Friday, April 27, 2018

X is for Xtreme Pig Herding (WTF Hungary - Weird Things in Hungarian Folktales)

Welcome to this year's A to Z Challenge titled WTF Hungary - Weird Things in Hungarian Folktales! You can find all other participating blogs on the A to Z Challenge main blog.

All the 30 folktales that I translated for Dancing on Blades are stories that I love, and tell a lot. But even among them, The Little Swineherd is one of my ever favorites. When I tour abroad, I tell it often, and it works like a charm with all kinds of audiences.

In this story, three brothers set out, one after another, to make their way in the world. The first two fail, because they fail to offer kindness to the animals (an ant and a lizard) they encounter, but the third one succeeds because of his kind heart. This youngest boy climbs a sky-high tree on the king's order, to guard the king's vineyard from invisible enemies (yes, the vineyard is on top of the tree). After completing this task, he is re-hired as a swineherd, to watch over the king's pigs for the 3 days of the harvest.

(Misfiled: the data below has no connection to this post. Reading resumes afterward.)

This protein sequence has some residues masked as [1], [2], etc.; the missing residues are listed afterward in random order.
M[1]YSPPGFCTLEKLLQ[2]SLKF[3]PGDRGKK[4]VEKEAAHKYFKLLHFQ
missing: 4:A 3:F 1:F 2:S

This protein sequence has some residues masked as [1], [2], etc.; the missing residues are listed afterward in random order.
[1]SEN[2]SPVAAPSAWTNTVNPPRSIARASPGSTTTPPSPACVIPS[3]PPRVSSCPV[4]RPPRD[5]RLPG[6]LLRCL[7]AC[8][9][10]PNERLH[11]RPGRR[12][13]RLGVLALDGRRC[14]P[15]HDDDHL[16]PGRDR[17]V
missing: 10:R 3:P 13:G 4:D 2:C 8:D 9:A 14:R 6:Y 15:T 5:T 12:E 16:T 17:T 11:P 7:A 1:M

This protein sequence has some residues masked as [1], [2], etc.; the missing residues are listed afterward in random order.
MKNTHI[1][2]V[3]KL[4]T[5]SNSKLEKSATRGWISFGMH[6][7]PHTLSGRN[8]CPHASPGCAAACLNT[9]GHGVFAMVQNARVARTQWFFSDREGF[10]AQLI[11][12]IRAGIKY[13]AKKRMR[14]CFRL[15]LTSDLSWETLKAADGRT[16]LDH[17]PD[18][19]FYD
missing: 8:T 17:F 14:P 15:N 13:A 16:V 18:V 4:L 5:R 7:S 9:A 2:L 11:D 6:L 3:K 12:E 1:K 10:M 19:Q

On the first day, the pigs run out to the field and burrow into the ground. The swineherd gets them back with the help of the ants.

On the second day, the pigs jump into the river and sink. The boy gets them back with the lizard's help.

On the third day, the pigs fly up into the sky like balloons. A friendly falcon helps herd them back home.

On the last day, the pigs turn out to be the king's enchanted daughters.

I have to admit, that last day was my own addition to the tale. Many of the texts collected from the original storyteller were fragmented, with pieces missing. The first two boys got animals, but the last one didn't. The first two days had difficulties, the last one didn't. We had the elements of earth and water, but no air. Based on many other tales of the same type, I decided that there had to be a third piece missing to round out the story. So this is the way I tell it, and it works. Kids especially love the flying pigs.

People who read the book and want to tell the story can make up their own mind about it. That is the beauty of storytelling.


  1. And why not? Everyone loves a flying pig, and as we have seen this month, pretty much anything goes in Hungarian folktales!

  2. I like your addition. It ties the story together.

    X - 3am by Busted

  3. It does work and it fits well with other tales you have shared in the wtf-ness. ;)

    ~Patricia Lynne aka Patricia Josephine~
    My A to Z’s of Dining with IC
    Patricia Lynne, Indie Author

  4. I love your telling, and especially your attention to the balance that makes the story flow. Another lovely tale!
    Jamie Lyn Weigt | Writing Dragons